A Blessing in Disguise '96 Flood Spurred North Central to Build New Sports Complex

By Hart, Christie | Daily Herald (Arlington Heights, IL), September 11, 1999 | Go to article overview

A Blessing in Disguise '96 Flood Spurred North Central to Build New Sports Complex


Hart, Christie, Daily Herald (Arlington Heights, IL)


Byline: Christie Hart Daily Herald Staff Writer

Three summers ago, a record storm washed away most of North Central College's athletic fields.

About the only thing left was a crossroads.

The Naperville college could simply replace what it had - mostly some bleachers around grassy fields.

Or, it could develop those fields into an athletic complex - a fan-friendly, special event-luring cluster of facilities that would give it a chance to ring up victories in the sports arena just as it has in its academic pursuits.

The decision seemed relatively easy for North Central's leaders.

"We've made it a point to have excellence in all of our academic areas. Why not invest in other areas, too?" said athletic director Walter Johnson. "Anything that makes us top-notch, we should do it well or not do it.

"We're in a county considered one of the finest in the state and the country," he said. "We either lag behind and be average, or be the kind of institution that will reflect well on the community and the county."

Johnson and school leaders are confident the developing athletic complex, anchored by a new stadium opening for tonight's football game, will be the kind of facility that will show North Central is committed to sports and student life as well as academics.

The 5,000-seat stadium is the latest addition to the athletic complex, which has been rebuilt and redefined since parts of Naperville and the campus flooded in the summer of 1996.

The overhaul has resulted in a new track, football field, baseball field and stadium and a stadium building that serves as seating for the football field as well as a home to training rooms, meeting spaces, offices and classrooms.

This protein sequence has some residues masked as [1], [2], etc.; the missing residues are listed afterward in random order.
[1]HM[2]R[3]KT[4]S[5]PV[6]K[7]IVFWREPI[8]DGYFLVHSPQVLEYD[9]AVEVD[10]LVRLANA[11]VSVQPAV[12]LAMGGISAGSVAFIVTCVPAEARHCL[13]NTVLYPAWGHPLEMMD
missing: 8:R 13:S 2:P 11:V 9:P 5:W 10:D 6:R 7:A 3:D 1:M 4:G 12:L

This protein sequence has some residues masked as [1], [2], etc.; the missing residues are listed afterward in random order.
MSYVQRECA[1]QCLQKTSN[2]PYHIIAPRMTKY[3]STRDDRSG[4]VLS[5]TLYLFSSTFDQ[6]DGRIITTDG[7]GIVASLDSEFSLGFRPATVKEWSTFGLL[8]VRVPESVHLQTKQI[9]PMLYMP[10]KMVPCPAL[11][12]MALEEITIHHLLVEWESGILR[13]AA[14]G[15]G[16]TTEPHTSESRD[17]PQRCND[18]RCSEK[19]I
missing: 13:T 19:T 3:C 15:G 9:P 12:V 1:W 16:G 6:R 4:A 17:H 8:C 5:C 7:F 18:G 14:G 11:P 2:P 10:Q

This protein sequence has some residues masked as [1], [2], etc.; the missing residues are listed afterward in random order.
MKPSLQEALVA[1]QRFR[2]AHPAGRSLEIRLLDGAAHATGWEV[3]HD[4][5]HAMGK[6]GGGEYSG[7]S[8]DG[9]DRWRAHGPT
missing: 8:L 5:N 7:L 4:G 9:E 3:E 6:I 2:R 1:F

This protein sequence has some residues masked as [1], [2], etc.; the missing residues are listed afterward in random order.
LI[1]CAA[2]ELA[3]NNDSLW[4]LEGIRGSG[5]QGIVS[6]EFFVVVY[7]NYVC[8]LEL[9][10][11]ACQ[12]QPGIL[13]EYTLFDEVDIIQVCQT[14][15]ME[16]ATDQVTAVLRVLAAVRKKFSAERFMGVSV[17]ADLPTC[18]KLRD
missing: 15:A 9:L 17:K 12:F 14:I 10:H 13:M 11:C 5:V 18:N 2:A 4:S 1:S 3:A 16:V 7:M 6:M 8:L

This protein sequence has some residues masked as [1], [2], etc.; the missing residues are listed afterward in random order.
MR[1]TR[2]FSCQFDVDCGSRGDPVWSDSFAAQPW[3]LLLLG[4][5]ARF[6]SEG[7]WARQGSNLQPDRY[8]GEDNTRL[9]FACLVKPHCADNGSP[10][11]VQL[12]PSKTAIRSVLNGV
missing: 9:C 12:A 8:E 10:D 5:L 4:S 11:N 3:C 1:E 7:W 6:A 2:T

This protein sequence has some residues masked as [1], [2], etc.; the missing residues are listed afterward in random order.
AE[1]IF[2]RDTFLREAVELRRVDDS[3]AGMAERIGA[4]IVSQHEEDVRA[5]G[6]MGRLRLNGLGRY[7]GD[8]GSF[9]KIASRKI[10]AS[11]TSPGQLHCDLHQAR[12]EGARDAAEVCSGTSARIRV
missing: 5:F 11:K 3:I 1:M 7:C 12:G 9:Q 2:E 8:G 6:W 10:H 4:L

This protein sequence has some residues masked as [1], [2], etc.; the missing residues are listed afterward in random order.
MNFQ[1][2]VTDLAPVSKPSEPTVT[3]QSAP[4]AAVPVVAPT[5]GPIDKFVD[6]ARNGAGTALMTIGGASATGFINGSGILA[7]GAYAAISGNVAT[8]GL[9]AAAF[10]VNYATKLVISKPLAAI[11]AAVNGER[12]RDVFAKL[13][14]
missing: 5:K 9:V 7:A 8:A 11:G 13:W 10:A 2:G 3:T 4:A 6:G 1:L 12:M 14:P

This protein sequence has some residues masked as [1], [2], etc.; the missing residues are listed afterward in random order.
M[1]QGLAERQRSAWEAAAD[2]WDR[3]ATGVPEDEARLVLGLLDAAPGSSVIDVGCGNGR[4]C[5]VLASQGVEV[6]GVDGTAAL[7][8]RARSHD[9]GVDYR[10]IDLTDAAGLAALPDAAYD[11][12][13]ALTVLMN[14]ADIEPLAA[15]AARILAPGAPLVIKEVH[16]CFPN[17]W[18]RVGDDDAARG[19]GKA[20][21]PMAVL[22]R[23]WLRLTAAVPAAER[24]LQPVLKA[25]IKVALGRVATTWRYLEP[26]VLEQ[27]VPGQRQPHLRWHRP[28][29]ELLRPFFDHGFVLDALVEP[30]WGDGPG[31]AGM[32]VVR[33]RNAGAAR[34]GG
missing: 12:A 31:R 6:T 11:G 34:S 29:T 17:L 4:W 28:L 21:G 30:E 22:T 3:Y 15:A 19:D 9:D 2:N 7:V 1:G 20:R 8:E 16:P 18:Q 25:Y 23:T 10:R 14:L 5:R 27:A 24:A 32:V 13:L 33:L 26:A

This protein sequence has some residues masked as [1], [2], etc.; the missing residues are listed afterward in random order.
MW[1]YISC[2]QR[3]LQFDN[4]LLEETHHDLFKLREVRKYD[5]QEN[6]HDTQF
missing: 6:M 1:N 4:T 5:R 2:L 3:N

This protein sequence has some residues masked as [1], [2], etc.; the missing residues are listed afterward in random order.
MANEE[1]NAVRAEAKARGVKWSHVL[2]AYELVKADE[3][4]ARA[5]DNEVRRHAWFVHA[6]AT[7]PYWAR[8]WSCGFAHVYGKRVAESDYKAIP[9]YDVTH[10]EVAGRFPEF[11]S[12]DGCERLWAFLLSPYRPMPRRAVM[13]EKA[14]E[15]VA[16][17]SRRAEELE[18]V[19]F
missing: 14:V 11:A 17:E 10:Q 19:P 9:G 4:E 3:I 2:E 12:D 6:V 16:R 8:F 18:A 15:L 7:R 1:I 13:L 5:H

The refinished football field, the rebuilt track and the stadium building combine to give North Central one of the premiere arenas for a school of its size, Johnson said. With 1,700 full-time students, North Central is an NCAA Division III school.

As a whole, the athletic complex should demonstrate to prospective students that the college is dedicated to developing well-rounded students, Johnson said.

"We won't know the real impact for sure until about three or four years from now," he said. "We should be able to recruit better student-athletes this year than last and so on every year because North Central will be a good place to pursue their sport as well as their degree."

While some small colleges choose not to field sports teams, North Central President Harold Wilde has said he believes football and other sports add key elements to students' college experience. Some may choose the college because they can keep playing, while others may value the social aspects of football games and other athletic events, he said.

The design of the football stadium building is evidence of the link North Central makes between sports and studying, Johnson said. The four-story building has space for locker rooms and weight and training rooms, but it also will have academic classrooms and may even include professors' offices.

"This isn't going to be used just as an athletic facility," Johnson said.

"It's a way to connect the athletics with the academics. It's one of the by-products of the building I'm most excited about."

Of course, Johnson has been excited about the idea of a rejuvenated athletic center since he arrived at North Central.

To say the flood forced North Central to rebuild its athletic fields is too simplistic, he said.

Sure, the torrents washing away the track and swamping the fields may have put some time pressure on the school.

But really, the flood was more like the last planet aligning than the catalyst starting a renovation reaction. …

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